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Slurs against legal aid put our environment at risk

Don Anton

Published: November 8 2012 - 3:00AM

The Environmental Defender's Office in NSW is in current need of some defending after recent criticism and a concerted campaign to weaken its interventions in the courts on behalf of the environment.

The EDO in NSW is Australia's oldest and largest independent public interest environmental legal aid centre.

It has served the rights of the people of NSW since 1984 and advances their community-wide interests in a healthy environment under the rule of law every day of the year. It has earned a national and international reputation for professional legal work of the very highest quality On this basis, it has received the continual support of successive NSW governments since its inception.

This should be a matter of pride in NSW because such support for the EDO represents a commitment to the protection of the community's environmental interests by all major political parties. Without the EDO, many public environmental rights (both procedural and substantive) would never be heard, enforced or upheld. Without the EDO, public environmental interests would rarely be able to achieve a rough legal parity with narrow, commercial self-interests represented by expensive private lawyers.

The bipartisan support for the work of the EDO has been a mark of political maturity and has set NSW apart as a leader. Despite its celebrated history and record of achievement, the EDO has been subject to recent attacks in the NSW Parliament. These attacks followed challenges to the EDO's independence and integrity by certain press and private interests.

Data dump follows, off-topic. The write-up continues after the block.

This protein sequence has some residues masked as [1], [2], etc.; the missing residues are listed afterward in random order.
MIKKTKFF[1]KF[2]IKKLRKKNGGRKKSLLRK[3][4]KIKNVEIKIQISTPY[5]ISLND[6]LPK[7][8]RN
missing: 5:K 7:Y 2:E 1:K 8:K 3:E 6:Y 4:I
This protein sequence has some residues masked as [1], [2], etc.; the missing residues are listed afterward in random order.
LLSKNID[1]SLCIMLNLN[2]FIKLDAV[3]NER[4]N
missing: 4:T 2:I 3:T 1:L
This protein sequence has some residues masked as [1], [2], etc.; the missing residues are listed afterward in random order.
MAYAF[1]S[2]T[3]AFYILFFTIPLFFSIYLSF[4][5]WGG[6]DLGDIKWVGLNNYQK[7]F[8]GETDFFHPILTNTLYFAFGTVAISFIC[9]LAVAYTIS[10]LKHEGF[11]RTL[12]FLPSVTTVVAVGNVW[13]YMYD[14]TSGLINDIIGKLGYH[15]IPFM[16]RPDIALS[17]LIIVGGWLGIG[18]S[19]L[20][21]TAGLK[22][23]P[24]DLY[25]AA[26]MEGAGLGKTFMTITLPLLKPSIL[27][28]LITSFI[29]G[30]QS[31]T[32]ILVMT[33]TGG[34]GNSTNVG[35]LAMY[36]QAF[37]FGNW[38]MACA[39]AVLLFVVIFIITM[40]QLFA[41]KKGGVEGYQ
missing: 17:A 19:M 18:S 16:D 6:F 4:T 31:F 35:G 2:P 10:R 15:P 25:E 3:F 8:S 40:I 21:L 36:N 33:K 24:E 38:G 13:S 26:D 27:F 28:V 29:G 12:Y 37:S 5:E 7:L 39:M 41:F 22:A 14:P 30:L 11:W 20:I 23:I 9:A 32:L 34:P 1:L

These detractors essentially claim the EDO is a front for ''legal obstruction'' through frivolous and vexatious litigation. This claim is a baseless slur. The EDO in NSW has never had a case in which it has provided representation struck out as frivolous or vexatious.

The real problem for the EDO, however, has been the ongoing funding consequences of these attacks on its operations. The spurious attacks are bad enough in themselves, but they already have had an entirely unwarranted, and increasingly devastating, impact on EDO funding through cuts to historic sources provided by the NSW government. The attacks also raise uncertainty about vital future NSW funding. If these cuts are not reversed and stopped the future of legitimate public interest environmental litigation is in doubt.

But the damage goes beyond the ability to act on behalf of the public interest in litigation.

These cuts will also greatly impoverish environmental law more broadly in NSW, in at least three additional ways.

First, the people of NSW will lose the ability to obtain free legal advice about complex environmental problems. They will be without free local environmental workshops concerning issues important to their communities. They will soon have stale and out-of-date English language guides to environmental law and will be forced to buy expensive books and pay, if they can, for expensive private legal counsel.

Second, environmental policy and law reform expertise at the EDO, built up over decades, will wither. The community, decision-makers and other stakeholders reliant on this expertise will lose a wealth of free knowledge on which to draw. The alternative will be to pay high-priced consultants and lawyers.

Finally, the legal profession will lose what has been a rich source of fodder for the bench, bar and academe. The EDO also provides a unique training ground for future members of the profession. The cuts mean one of Australia's best practical environmental law training grounds will be shattered.

The EDO deserves better from the NSW government. Its funding ought to be restored and plans for cuts abandoned. A failure to do so will harm environmental law in the state for years. In turn, the environment of all citizens in NSW will suffer over the long term at the expense of individual, short-term interests.

Don Anton teaches law at the Australian National University College of Law. This article was prepared with input from ANU colleagues Andrew Macintosh, James Prest and Matthew Zagor and is based on a letter drafted by Don Anton and sent to Premier Barry O'Farrell with signatures of 57 leading professors of environmental law and academics from law schools and universities across Australia.

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